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Henry Mountain bison collared

PRICE, UTAH — In early February, the Division of Wildlife Resources in partnership with the BLM, Sportsmen for Fish and Wildlife, and Utah State University, captured and radio-collared 59 bison on the Henry Mountains.

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Wildlife biologists hope the radio collars will help them learn more about herd movements, habitat use and population size.

Photo by Bill Bates

Wildlife biologists hope the radio collars will help them learn more about herd movements, habitat use and population size. This information will help the DWR manage bison more effectively and meet the objectives of the established Henry Mountains bison management plan.

Some of the radio collars were VHF to allow tracking from an aircraft, while others were GPS for relocation by satellite. Every time radio-collared bison are located, DWR biologists gain more information about that individual's movements and habitat preferences.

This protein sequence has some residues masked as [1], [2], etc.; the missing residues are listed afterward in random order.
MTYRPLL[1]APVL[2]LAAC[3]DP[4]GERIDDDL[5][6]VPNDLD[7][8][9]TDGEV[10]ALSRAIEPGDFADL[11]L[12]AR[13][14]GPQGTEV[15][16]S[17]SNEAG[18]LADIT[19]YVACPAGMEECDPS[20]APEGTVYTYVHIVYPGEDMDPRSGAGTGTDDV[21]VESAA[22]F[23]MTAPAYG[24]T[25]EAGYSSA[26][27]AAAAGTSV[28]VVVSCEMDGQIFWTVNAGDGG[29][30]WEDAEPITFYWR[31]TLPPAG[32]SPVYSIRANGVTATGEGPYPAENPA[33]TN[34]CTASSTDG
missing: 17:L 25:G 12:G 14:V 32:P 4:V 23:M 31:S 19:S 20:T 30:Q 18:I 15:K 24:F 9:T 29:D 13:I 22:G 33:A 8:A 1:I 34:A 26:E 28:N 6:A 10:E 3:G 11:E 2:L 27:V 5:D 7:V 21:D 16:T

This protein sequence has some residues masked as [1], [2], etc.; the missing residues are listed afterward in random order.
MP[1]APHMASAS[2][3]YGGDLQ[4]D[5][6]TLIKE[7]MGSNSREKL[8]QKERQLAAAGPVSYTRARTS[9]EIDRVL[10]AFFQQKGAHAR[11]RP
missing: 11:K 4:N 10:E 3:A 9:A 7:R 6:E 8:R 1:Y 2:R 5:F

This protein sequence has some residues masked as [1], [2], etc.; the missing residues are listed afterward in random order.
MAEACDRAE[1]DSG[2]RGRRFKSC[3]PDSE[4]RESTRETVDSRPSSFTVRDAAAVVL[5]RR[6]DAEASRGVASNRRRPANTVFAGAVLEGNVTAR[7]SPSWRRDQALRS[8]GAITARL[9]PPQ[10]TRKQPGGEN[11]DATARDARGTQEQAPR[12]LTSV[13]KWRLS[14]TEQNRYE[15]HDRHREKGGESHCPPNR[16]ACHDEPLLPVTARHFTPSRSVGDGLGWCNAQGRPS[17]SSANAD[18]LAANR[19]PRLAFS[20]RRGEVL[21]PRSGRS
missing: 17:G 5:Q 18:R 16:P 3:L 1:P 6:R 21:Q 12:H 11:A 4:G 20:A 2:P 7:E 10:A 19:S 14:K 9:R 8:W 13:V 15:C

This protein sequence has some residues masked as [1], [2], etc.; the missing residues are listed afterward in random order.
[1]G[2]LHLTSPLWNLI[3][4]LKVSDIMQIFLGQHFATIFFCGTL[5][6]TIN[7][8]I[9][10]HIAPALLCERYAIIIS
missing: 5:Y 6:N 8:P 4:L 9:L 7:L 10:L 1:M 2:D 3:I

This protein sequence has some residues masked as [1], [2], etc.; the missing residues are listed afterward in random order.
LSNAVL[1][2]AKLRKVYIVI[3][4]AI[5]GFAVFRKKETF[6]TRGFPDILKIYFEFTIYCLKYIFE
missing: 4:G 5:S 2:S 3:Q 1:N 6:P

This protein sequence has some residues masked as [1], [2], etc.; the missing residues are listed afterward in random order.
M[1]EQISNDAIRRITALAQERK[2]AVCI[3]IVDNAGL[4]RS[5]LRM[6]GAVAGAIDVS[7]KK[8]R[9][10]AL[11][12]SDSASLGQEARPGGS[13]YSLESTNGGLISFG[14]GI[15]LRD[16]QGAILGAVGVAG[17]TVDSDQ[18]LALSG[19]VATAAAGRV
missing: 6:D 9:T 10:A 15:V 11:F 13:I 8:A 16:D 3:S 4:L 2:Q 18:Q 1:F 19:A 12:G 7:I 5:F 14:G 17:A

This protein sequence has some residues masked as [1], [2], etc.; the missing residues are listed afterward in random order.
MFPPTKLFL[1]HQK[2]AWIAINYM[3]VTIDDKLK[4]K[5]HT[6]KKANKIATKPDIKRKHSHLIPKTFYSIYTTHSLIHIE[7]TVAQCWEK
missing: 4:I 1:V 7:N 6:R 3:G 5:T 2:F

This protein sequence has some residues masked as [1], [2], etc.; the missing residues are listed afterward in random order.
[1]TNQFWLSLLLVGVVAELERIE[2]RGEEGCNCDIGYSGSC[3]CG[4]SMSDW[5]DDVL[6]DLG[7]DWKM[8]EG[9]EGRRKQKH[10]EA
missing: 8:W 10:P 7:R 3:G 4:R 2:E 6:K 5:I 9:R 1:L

Because bison are social animals, biologists can make inferences about the herd in general. The DWR can then determine where habitat improvements and water development would be most needful and where conflicts with livestock may occur.

The collars will also aid biologists in estimating the population more accurately. Although the population is counted every year from a helicopter, some animals are not seen because of their remote location or the density of woodland canopy under which they rest. Biologists will be better able to estimate the percentage of the entire population that are missed during annual population surveys, and using population modeling techniques, by counting collared and non-collared individuals.

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